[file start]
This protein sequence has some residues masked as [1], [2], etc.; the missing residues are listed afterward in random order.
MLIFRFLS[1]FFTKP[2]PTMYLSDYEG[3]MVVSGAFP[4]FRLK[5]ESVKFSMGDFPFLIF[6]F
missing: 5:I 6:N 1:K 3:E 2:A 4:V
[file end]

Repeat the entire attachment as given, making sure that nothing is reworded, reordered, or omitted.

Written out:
This protein sequence has some residues masked as [1], [2], etc.; the missing residues are listed afterward in random order.
MLIFRFLS[1]FFTKP[2]PTMYLSDYEG[3]MVVSGAFP[4]FRLK[5]ESVKFSMGDFPFLIF[6]F
missing: 5:I 6:N 1:K 3:E 2:A 4:V